Laptops use both the integrated GPU and dedicated GPU depending on the graphical workload. When you disable iGPU on a laptop, the system either switches to Microsoft’s basic display driver or runs entirely on the dedicated one, depending on your system configuration.
You can either disable the iGPU driver or completely disable iGPU from within the BIOS to stop the integrated graphics from operating. You can also disable it using your laptop’s companion applications.
If you want a specific application to use a certain GPU, you can do so, too, by setting a graphic preference.
And since the laptop uses both GPUs, I was curious about how the system would react when iGPU is disabled. So, I disabled iGPU from both the device manager and within BIOS and found some interesting results.
Table of Contents
Using the BIOS
With the BIOS, you can also disable integrated GPU on a hardware level. This way, the OS will not even detect that the system has an integrated graphics card.
Note: Keep in mind that if you disable the integrated GPU, you’ll need an alternative graphics solution (such as a dedicated graphics card), or else your system cannot display.
Here is how to do it.
- Turn on the PC and repeatedly press the BIOS key to boot into the BIOS. Depending on your motherboard, the BIOS key could be the Delete key or one of the function keys.
- Once the PC boots into BIOS, you need to navigate it and find settings named Integrated graphics, iGPU, Graphics device, or Onboard graphics.
- Here is the location of the required settings in a few of the popular motherboard brands.
- For MSI BIOS: Settings > Advanced > Integrated Graphics Configuration > Integrated Graphics (Disable).
- For Gigabyte BIOS: Chipset > Integrated Graphics (Disable)
- For ASRock BIOS: Advanced > AMD CBS > NBIO Common Options > GFX Configuration > Integrated Graphics Controller (Disable).
- For ASUS BIOS: Advanced > NB Configuration
- In some laptops, you might see a setting named Hybrid Support. Disable Hybrid Support to completely stop the OS from using the integrated GPU.
On desktop PCs with dedicated graphics cards, it does not matter if you enable or disable the iGPU as long as the display device is connected directly to the graphics card.
But if your monitor is connected to the motherboard equipped with a CPU that has an iGPU and you have disabled the iGPU, the system will not POST. The motherboard will turn on VGA lights as it cannot find any GPU.
On laptops, when Hybrid support is enabled, the OS simultaneously switches between the iGPU and the dGPU. This means the power-hungry dedicated GPU is not constantly on, and the battery will last longer.
But, if you disable the Hybrid support, the OS will only use the dedicated GPU. So, the laptop will draw maximum voltage. This means the battery drains a lot faster. This is why I do not recommend that you disable hybrid mode in the BIOS.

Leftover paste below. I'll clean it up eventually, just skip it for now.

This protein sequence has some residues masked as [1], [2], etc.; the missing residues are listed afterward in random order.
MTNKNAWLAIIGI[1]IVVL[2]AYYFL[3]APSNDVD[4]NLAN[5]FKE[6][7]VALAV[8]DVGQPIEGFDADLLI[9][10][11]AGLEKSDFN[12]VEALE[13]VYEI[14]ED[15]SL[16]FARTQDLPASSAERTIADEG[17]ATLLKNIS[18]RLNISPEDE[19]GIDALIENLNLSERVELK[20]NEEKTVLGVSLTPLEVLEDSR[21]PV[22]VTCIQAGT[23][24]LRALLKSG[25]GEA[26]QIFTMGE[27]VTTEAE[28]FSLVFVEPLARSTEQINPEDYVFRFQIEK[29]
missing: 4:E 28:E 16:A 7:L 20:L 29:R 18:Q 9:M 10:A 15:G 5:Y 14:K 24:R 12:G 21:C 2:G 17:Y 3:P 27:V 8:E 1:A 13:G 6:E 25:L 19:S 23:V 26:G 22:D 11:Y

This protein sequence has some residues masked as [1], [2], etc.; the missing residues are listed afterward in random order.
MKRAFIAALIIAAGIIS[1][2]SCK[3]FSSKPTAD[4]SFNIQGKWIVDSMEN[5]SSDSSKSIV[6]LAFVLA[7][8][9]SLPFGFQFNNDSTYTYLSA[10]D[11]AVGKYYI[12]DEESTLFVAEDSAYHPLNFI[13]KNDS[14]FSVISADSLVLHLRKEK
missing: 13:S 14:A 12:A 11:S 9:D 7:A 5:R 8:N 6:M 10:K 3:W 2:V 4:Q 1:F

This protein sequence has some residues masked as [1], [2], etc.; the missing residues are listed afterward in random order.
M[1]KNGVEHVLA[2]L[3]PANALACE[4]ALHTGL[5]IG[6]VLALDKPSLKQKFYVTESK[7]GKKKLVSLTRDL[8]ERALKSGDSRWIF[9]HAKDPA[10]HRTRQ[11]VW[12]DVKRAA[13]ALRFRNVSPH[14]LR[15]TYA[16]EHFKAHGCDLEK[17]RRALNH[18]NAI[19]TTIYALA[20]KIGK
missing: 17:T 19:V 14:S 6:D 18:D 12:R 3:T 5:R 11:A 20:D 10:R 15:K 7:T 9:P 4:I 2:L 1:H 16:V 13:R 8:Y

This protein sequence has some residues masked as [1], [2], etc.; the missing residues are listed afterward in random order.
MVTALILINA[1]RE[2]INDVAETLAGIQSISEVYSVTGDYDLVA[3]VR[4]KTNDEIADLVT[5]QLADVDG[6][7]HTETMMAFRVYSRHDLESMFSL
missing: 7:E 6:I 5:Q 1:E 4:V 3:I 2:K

Disable Using Companion Application
Your laptop can easily switch between the GPUs if it has a Mux (Multiplexer) Switch. If you are using such a laptop, I recommend that you use its companion application to use just the discrete graphics card.
For MSI, the companion application is Dragon Center. PredatorSense or NitroSense is for Acer laptops. And finally, Armoury Crate is used by ASUS laptops.
For Acer Laptops,
- Open Nitro Sense or Predator Sense, depending on your laptop.
- Click on Settings.
- Here, enable Discrete GPU Only.
For MSI Laptops,
- Open MSI Dragon Center and select Features.
- Under General Settings, set GPU Switch to Discrete Graphics.
For ASUS Laptops,
- Open Armoury Crate.
- In the home screen, under System Configuration, you should see and option named iGPU mode.
- Toggle it to Off.
Once you disable the integrated graphics, make sure you restart the system.
Using Device Manager
Any piece of hardware connected to the PC requires a driver to function. Disabling this driver means the OS has no way of communicating with the component. And this is exactly what we will be doing to disable the iGPU.
- Press the Windows + X key, then click on Device Manager.
- Double-click on your integrated graphics driver.
- Click on the Driver tab and select Disable Device.
- Click on Yes when it asks for confirmation.
For laptops, integrated GPU does basic graphical processing tasks, and dedicated GPU processes graphics-intensive data. So, even if you have a dedicated GPU, the OS will switch to Microsoft’s Basic Display Driver.
This means the screen will flicker as it switches to Microsoft’s Basic Display Adapter. Remember that your Windows experience will not be smooth when using the basic display adapter.
As for desktop PCs, you will not find an integrated graphics driver in Device Manager as long as the display device is connected to the graphics card.
But if you have an iGPU with the monitor connected to the motherboard, disabling its driver will cause the screen to flicker as the OS switches to Microsoft’s Basic Driver.
What I suggest is that you change your graphics preference depending on the application.
Change Graphics Preference
Changing graphics preference allows a specific application to use a GPU of the user’s choice, power saving, or High performance. You cannot change this option on a desktop, as the display device is only connected to one GPU, motherboard, or graphics card.
As for laptop users, setting this option to power saving will use the iGPU, and setting it to High performance will use the dedicated GPU.
To change the graphics preference on an application,
- Press the Windows + I key to open settings.
- Head over to System > Display > Graphics.
- Scroll down and select the application of your choice.
- Click on Option.
- Here, check High Performance and click on Save.
- Now, the application will only use the highest-performing GPU for this specific application.